Many people have heard about marijuana or “weed” and are familiar with the presence of its drug abuse in our country. Over the last five years, traditional marijuana has taken a backseat to a new addiction-causing substance, synthetic marijuana, also known as “spice.” According to the National Institute on Drug Abuse (NIDA), spice “products contain dried, shredded plant material and chemical additives that are responsible for their psychoactive (mind-altering) effects. ” You may have heard of one of the alternate names of synthetic marijuana such as K2, Skunk, Moon Rocks and fake weed. Ironically, when the products are sold over the counter they are labeled as “not for human consumption.”
As synthetic marijuana drug abuse got popular and addiction became rampant about five years ago, these products were actually featured at the checkouts of gas stations and smoke shops. In addition, spice is priced affordably compared to traditional marijuana. The main misconception about synthetic marijuana is that it is ‘natural’ and healthier for users than traditional marijuana. While they do have dried plant fragments, the most prominent substances inside are actually “synthetic (or designer) cannabinoid compounds. ”
Due to the accessibility, affordability and misconceptions about health benefits, synthetic marijuana has a high likelihood of addiction and drug abuse, especially among teens and kids. For those of you that are parents and want to know how to spot K2 and prevent your kids from falling into drug abuse, here are some things for you to know. Similar to traditional marijuana, spice is usually consumed by smoking and looks like incense or potpourri when sold. Similar to traditional marijuana, spice results in “elevated mood, relaxation, and altered perception – and in some cases the effects are even stronger than those of marijuana.” NIDA even reports that some people claimed they experienced paranoia and hallucinations.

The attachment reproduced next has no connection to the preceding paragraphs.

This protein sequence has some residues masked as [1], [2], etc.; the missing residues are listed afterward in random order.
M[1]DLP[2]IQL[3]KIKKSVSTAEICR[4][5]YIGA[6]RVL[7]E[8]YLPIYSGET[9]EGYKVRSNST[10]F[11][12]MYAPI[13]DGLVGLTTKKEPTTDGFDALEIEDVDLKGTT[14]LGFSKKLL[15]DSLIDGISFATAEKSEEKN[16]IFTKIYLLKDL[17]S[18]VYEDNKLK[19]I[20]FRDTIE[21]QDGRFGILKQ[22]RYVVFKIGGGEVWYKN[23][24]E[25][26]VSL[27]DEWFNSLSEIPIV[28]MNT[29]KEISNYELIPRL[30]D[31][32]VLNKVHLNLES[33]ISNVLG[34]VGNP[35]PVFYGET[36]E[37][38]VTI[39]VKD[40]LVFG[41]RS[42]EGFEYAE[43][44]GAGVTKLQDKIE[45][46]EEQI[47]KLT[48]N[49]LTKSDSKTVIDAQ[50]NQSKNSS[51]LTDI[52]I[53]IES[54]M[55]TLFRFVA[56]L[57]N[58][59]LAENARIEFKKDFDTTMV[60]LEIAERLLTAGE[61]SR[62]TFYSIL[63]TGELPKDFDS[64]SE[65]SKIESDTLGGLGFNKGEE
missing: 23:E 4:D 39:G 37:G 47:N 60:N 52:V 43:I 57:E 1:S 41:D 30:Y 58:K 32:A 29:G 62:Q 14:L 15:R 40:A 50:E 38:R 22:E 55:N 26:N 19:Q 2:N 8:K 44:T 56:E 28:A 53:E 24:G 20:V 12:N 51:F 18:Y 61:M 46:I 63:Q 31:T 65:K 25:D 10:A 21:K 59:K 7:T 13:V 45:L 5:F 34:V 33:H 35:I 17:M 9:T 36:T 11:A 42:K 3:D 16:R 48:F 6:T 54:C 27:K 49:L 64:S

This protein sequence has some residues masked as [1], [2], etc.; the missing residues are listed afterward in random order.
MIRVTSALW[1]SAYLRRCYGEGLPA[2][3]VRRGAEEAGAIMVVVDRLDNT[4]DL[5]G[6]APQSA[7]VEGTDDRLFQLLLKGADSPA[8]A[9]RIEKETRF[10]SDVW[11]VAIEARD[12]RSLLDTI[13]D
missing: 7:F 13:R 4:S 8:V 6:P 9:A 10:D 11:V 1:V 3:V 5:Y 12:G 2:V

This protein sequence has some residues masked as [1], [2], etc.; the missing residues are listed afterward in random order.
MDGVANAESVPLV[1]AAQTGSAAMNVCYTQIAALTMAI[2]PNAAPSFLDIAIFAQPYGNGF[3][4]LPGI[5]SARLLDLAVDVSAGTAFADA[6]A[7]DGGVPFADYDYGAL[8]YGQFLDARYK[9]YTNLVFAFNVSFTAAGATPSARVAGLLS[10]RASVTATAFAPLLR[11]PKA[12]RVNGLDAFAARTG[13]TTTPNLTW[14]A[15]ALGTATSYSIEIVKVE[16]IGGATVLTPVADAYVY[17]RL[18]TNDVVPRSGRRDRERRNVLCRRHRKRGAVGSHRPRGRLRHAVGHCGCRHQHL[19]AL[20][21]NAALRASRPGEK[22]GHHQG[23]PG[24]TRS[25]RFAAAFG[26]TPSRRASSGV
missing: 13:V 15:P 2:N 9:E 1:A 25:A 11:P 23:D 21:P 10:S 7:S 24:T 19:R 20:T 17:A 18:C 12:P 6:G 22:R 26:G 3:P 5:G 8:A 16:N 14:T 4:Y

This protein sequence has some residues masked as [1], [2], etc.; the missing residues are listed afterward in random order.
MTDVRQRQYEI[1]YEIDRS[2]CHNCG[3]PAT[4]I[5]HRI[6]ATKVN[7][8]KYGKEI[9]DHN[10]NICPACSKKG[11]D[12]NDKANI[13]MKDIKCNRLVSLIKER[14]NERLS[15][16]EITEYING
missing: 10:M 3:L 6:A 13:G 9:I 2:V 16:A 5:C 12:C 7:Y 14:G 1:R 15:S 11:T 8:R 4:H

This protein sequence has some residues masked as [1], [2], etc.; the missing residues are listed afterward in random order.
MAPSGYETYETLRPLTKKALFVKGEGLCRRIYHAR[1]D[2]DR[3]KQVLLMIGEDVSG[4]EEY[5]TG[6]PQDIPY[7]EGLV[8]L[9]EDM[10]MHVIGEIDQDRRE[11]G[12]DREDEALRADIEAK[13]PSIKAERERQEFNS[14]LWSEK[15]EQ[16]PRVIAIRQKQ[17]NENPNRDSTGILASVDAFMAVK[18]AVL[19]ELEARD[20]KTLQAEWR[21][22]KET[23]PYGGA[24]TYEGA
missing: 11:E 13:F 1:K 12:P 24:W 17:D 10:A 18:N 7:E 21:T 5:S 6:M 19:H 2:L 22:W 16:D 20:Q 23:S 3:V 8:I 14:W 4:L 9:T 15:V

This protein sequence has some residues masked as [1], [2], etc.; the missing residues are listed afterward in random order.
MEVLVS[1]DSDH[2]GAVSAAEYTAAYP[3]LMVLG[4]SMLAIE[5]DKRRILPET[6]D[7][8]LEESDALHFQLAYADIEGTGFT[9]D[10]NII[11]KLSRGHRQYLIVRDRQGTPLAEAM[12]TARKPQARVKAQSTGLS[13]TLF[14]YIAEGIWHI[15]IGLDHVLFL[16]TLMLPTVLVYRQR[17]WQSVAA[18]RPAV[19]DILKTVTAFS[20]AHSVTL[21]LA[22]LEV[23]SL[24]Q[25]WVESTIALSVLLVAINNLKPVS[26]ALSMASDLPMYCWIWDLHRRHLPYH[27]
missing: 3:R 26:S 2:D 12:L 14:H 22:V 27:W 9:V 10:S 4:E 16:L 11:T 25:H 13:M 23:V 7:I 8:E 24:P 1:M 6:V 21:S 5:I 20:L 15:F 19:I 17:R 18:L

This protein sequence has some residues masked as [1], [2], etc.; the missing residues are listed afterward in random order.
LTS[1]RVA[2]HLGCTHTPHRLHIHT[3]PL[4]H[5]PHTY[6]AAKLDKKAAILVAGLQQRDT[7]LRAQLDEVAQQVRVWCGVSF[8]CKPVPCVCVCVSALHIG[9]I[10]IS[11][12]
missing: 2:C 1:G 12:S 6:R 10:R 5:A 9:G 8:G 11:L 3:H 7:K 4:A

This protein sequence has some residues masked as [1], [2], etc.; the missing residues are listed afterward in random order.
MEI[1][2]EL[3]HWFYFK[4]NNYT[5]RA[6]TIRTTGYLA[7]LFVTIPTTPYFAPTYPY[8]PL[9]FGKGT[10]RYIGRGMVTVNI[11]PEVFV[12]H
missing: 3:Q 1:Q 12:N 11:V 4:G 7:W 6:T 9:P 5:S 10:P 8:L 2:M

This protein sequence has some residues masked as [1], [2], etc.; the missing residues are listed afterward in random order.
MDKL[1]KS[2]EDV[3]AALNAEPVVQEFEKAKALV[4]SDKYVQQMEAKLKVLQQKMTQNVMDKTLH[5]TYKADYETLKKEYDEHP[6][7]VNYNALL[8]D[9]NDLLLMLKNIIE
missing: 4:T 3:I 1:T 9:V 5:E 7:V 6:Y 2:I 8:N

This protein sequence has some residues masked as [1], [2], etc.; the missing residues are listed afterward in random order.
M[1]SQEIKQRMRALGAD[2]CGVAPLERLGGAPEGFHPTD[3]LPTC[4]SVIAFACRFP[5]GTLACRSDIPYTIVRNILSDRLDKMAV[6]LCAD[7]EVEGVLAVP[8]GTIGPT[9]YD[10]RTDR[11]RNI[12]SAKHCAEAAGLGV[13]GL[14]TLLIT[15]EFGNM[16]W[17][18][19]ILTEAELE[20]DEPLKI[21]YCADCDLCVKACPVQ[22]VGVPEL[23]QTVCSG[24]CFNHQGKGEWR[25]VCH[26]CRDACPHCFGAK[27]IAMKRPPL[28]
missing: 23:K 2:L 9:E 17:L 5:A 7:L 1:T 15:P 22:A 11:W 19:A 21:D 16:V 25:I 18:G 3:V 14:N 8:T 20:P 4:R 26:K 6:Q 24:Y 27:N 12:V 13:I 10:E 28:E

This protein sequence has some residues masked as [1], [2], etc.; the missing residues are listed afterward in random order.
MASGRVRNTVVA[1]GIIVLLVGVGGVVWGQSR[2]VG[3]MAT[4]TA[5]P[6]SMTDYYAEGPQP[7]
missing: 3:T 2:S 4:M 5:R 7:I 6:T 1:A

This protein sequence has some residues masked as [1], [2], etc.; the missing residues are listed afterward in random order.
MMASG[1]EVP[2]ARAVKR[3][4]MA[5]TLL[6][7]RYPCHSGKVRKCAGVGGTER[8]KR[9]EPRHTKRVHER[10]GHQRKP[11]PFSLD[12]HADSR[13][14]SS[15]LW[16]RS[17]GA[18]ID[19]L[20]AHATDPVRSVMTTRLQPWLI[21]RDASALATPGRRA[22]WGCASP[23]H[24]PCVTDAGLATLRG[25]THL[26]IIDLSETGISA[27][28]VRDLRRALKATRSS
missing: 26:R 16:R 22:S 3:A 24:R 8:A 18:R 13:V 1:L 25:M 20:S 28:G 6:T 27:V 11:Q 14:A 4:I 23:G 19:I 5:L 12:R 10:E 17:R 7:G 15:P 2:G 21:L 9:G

While there isn’t much research about what synthetic marijuana addiction does to the human brain, what we do know is that its “cannabinoid compounds” interact similarly with cells as THC, the active “psychoactive component” in traditional marijuana. With any drug that contains manmade chemicals, there is no way to know absolutely every substance used in production, making it extremely dangerous, on top of the existing hazards that already exist.
If you feel a friend or loved one is struggling with addiction, encourage them to seek drug abuse rehabilitation through residential rehab or outpatient treatment.